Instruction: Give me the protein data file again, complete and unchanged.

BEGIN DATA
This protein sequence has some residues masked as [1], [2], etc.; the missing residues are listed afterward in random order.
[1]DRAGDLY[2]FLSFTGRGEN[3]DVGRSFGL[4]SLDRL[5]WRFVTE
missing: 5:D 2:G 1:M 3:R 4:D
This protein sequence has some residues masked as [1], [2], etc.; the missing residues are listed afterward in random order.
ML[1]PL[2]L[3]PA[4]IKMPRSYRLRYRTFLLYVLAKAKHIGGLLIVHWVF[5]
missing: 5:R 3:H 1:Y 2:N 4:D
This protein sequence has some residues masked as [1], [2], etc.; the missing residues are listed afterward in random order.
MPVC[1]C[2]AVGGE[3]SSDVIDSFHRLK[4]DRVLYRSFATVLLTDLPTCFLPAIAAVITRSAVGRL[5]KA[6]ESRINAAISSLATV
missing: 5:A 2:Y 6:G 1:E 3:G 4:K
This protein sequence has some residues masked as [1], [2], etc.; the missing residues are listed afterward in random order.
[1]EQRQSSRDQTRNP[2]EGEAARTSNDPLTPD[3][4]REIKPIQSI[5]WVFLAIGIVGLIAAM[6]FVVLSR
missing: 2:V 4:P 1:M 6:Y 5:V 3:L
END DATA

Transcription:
This protein sequence has some residues masked as [1], [2], etc.; the missing residues are listed afterward in random order.
[1]DRAGDLY[2]FLSFTGRGEN[3]DVGRSFGL[4]SLDRL[5]WRFVTE
missing: 5:D 2:G 1:M 3:R 4:D
This protein sequence has some residues masked as [1], [2], etc.; the missing residues are listed afterward in random order.
ML[1]PL[2]L[3]PA[4]IKMPRSYRLRYRTFLLYVLAKAKHIGGLLIVHWVF[5]
missing: 5:R 3:H 1:Y 2:N 4:D
This protein sequence has some residues masked as [1], [2], etc.; the missing residues are listed afterward in random order.
MPVC[1]C[2]AVGGE[3]SSDVIDSFHRLK[4]DRVLYRSFATVLLTDLPTCFLPAIAAVITRSAVGRL[5]KA[6]ESRINAAISSLATV
missing: 5:A 2:Y 6:G 1:E 3:G 4:K
This protein sequence has some residues masked as [1], [2], etc.; the missing residues are listed afterward in random order.
[1]EQRQSSRDQTRNP[2]EGEAARTSNDPLTPD[3][4]REIKPIQSI[5]WVFLAIGIVGLIAAM[6]FVVLSR
missing: 2:V 4:P 1:M 6:Y 5:V 3:L